Whittier Cameo        
Annie Adams Fields        
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Annie Adams Fields

My lifelong friendship with Whittier began through my husband, James Fields. John was a major contributor to the Atlantic Monthly which my husband published. This magazine carried the writings of the best authors of the day like Ralph Waldo Emerson and Harriet Beecher Stowe. My husband counted on me for helping him select writers whose works he should publish, as well as having me edit collective works and biographical sketches of writers like Celia Thaxter.

But I was well known around Boston as the perfect hostess, entertaining my husband's clients and writers of the time. Many stayed with us in our Back Bay home including Whittier. Our door was always open.

betty_0617-denoise-clear_cp1_fx1_med.jpg My husband and I traveled in the same social circles as Whittier. We would see him in Holderness and Campton, NH and at Marblehead, MA. He was such a retiring and shy man, and very set is his Quaker ways. I remember inviting him to the theatre once and he lost his courage at the last minute, having never been inside a theater before. John was compassionate towards those in need and convinced me to give $500 towards a collection to benefit Lucy Larcom when she needed assistance.

Besides literary pursuits I was interested in social justice. I founded the Holly Tree Inn, a coffeehouse where people could buy an inexpensive and nutritious meal, and the Lincoln Street Home, which was a safe an inexpensive place for unmarried women to live.

As my husband's health failed, he encouraged me to meet one of his favorite writers, Sarah Orne Jewett. He felt that we had many things in common and that we would be great friends even though I was twenty years older. He was right; our friendship transcended age. She was one of my proteges as I was in an influential position to help up and coming women writers. Along with Whittier, our mutual friends included Willa Cather, Henry James, Rudyard Kipling, Oliver Wendail Holmes, Mark Twain, and Henry Wadsworth Longfellow.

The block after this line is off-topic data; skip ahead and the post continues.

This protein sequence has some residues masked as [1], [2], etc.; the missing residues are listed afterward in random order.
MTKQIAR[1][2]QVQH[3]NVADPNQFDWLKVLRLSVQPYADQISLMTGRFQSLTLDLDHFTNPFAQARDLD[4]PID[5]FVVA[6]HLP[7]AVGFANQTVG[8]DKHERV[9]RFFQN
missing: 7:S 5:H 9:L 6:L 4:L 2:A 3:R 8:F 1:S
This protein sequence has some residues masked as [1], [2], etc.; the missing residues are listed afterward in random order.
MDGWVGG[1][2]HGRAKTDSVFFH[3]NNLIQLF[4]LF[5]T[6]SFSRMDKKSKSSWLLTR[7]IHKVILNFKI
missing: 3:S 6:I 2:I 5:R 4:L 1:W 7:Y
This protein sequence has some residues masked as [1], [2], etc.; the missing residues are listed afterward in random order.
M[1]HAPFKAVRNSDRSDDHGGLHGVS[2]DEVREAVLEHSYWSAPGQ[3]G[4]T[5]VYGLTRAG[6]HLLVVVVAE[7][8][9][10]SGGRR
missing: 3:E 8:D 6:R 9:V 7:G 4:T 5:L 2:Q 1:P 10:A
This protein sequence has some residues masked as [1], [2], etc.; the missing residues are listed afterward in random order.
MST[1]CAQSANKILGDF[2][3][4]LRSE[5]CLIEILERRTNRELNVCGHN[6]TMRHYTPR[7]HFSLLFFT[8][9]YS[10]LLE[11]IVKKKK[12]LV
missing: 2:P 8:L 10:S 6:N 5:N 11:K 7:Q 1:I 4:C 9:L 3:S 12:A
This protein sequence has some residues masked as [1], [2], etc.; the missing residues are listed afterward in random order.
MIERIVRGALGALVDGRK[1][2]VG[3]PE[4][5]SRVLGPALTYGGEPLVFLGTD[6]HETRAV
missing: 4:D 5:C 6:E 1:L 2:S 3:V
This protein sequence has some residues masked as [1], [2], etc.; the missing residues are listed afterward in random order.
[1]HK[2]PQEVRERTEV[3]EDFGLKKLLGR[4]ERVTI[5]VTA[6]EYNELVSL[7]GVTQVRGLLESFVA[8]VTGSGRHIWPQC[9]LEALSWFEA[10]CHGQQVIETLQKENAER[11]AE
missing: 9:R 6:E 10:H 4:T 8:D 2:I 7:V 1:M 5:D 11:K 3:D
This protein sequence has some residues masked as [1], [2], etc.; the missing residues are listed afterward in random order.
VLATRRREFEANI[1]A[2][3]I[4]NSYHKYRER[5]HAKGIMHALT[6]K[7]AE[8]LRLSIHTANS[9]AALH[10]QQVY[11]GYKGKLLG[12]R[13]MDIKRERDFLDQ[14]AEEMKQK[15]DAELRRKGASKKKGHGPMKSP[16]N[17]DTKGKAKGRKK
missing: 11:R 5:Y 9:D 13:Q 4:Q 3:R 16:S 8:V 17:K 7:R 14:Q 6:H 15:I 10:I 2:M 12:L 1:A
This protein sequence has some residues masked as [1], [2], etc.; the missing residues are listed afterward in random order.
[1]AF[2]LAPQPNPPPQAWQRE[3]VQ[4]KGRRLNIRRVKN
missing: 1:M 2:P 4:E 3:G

With the death of my husband in 1881, I became interested in Spiritualism. I felt that I would receive much comfort if I could communicate with him. Many of my friends also believed in Spiritualism. With millions of us believers in the US and Europe, we couldn't be wrong about being able to talk to our loved ones on the other side, could we? But there were so many tours, trance lecturers, and camp meetings, and not all of them were legitimate. But if Queen Victoria and Sir Arthur Conan Doyle can believe it is true, so can I!

Whittier and I corresponded often. In one letter about his upcoming 82nd birthday, he wrote, "As life draws nearer the close, one feels desirous to be near the old home and the unforgotten landscape of youth, and to muse by the same fireside where our dear ones used to sit." Many of his poems reflect that sentiment. For that birthday I went to visit him. I also celebrated with him the following year at Oak Knoll, the home of his cousins, where they had a small dinner party for him. He wrote a poem called The Birthday Wreath about the gift I had bought him. It was one of the last poems he wrote.

Note.Whittier would attend lectures and programs in the Boston area and he sought out the companionship of other poets and writers that he was attracted to. One was Sarah Orne Jewett.